From SABR member Todd Radom at ToddRadom.com on October 24, 2017:
From the inception of the modern World Series through 1973, participating clubs created and printed their own individual game programs. These were designed to appeal to fans attending the game (as opposed to mail order or offsite retail sales) and the cover graphics were usually attention-getting and special. By today’s standards they were priced at a pretty elevated rate when compared to game tickets. A bleacher seat for the 1938 Fall Classic at Wrigley Field, for example, would have set you back $1.10 at the box office and a program to that game would have cost a quarter. That same bleacher ticket to the 2016 World Series at Wrigley retailed for $200 each, whereas the program went for a mere $15—I’ll leave it to you to figure out the math.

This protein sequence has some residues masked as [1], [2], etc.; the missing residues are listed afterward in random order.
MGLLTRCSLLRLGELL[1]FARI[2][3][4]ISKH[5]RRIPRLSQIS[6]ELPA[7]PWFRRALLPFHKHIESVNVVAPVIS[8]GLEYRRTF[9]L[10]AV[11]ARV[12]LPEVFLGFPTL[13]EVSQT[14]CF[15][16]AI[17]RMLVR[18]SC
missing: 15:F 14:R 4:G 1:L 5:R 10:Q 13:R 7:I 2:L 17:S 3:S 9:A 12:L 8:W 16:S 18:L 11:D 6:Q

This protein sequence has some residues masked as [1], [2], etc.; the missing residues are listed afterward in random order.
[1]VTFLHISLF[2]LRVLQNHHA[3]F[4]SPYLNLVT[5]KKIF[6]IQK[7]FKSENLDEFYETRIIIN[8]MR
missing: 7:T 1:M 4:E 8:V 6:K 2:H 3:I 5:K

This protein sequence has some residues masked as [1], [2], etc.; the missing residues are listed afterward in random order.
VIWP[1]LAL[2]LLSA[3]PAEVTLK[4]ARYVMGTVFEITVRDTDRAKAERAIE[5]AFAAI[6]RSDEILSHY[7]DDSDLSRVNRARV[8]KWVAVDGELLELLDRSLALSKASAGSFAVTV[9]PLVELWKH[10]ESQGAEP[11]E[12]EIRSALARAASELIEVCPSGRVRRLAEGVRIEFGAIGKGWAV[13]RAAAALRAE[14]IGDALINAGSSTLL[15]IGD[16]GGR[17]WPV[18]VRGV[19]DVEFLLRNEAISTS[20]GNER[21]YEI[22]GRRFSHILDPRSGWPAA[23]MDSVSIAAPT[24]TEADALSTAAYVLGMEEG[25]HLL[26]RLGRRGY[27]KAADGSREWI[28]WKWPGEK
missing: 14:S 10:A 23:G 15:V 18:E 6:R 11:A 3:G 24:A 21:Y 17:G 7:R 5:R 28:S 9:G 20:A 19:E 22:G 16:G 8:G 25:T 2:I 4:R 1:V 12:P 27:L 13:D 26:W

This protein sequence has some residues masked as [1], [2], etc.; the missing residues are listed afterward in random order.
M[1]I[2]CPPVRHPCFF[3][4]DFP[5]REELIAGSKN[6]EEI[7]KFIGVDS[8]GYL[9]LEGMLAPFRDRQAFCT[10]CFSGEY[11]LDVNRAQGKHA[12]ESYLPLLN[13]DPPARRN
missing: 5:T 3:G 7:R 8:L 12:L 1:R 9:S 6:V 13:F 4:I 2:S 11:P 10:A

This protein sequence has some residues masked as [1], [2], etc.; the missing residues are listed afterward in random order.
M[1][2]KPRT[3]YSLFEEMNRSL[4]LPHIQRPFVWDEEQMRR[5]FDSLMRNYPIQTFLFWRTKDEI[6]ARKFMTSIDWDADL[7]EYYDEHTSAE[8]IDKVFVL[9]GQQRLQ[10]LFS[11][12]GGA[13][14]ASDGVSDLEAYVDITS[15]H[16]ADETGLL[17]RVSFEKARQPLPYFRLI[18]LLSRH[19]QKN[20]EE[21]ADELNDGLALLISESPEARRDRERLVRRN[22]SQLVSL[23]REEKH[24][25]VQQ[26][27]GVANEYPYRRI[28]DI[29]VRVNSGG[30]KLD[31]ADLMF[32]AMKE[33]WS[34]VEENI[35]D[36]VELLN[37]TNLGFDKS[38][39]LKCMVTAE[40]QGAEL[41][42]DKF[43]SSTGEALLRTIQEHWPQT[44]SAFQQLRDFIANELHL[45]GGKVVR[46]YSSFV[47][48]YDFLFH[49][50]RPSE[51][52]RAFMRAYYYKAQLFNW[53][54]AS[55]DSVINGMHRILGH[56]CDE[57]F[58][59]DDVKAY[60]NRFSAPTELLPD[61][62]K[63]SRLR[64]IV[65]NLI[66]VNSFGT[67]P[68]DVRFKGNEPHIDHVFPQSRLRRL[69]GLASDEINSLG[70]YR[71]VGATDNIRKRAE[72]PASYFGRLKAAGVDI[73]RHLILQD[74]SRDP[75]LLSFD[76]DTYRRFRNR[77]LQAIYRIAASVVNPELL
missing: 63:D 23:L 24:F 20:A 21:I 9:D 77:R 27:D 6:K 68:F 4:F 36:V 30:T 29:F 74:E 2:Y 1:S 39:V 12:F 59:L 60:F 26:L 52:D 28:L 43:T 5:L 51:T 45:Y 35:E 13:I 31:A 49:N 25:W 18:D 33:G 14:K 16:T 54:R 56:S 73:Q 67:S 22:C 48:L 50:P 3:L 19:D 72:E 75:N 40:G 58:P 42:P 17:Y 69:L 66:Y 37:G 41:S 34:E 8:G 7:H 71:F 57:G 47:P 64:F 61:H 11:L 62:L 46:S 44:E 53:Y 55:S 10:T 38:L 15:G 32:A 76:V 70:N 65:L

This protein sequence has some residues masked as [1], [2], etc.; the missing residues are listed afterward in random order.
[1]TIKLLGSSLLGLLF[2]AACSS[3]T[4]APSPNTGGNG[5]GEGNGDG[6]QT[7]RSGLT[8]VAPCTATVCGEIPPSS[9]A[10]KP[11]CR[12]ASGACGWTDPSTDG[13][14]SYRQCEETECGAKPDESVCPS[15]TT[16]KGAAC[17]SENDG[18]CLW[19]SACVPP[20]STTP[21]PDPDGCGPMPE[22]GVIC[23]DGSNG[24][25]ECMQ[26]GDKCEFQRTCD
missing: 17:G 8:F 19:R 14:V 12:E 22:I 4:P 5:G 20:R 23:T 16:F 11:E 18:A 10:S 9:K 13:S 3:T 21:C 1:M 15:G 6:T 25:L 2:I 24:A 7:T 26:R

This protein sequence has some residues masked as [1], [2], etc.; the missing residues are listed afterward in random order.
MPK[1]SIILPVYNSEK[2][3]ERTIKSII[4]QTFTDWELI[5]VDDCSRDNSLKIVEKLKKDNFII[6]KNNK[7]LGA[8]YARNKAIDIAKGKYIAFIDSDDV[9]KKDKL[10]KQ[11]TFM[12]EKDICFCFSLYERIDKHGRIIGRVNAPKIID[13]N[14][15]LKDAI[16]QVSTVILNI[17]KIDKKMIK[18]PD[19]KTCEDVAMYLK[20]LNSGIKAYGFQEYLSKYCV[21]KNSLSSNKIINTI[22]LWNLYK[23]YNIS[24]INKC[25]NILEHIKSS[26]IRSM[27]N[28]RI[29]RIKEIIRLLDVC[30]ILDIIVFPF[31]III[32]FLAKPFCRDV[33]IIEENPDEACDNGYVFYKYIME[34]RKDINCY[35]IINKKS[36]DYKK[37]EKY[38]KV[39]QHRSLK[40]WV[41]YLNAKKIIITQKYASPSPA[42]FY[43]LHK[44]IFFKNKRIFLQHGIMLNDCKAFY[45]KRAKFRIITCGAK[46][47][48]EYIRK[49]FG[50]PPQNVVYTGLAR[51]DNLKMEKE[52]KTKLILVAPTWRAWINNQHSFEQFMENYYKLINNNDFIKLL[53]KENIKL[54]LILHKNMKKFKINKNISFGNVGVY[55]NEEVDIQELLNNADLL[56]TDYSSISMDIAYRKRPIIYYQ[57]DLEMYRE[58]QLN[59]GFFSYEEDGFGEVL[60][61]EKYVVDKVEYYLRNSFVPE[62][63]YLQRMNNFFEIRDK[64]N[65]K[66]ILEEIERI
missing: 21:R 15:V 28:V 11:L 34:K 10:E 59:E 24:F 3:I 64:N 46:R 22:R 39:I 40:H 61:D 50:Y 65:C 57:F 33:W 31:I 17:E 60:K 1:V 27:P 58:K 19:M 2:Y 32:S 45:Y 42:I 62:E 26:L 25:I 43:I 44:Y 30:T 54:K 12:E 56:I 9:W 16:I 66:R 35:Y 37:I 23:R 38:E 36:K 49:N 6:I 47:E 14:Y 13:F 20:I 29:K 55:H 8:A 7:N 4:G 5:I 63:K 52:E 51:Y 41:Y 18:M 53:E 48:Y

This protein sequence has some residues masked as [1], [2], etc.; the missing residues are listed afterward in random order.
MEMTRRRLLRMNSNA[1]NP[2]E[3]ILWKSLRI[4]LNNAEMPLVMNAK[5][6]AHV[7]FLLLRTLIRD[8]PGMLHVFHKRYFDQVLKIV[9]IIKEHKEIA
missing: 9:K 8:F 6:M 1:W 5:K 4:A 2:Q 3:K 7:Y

Colorfully eye-catching illustrations and inspired graphics ruled the roost from the late 1920s right up through the ’60s. Top notch illustrators were commissioned to flex their painterly muscles, and the results were often dazzling.
Read the full article here: https://www.toddradom.com/blog/2017/10/16/world-series-program-covers
Originally published: October 24, 2017. Last Updated: October 24, 2017.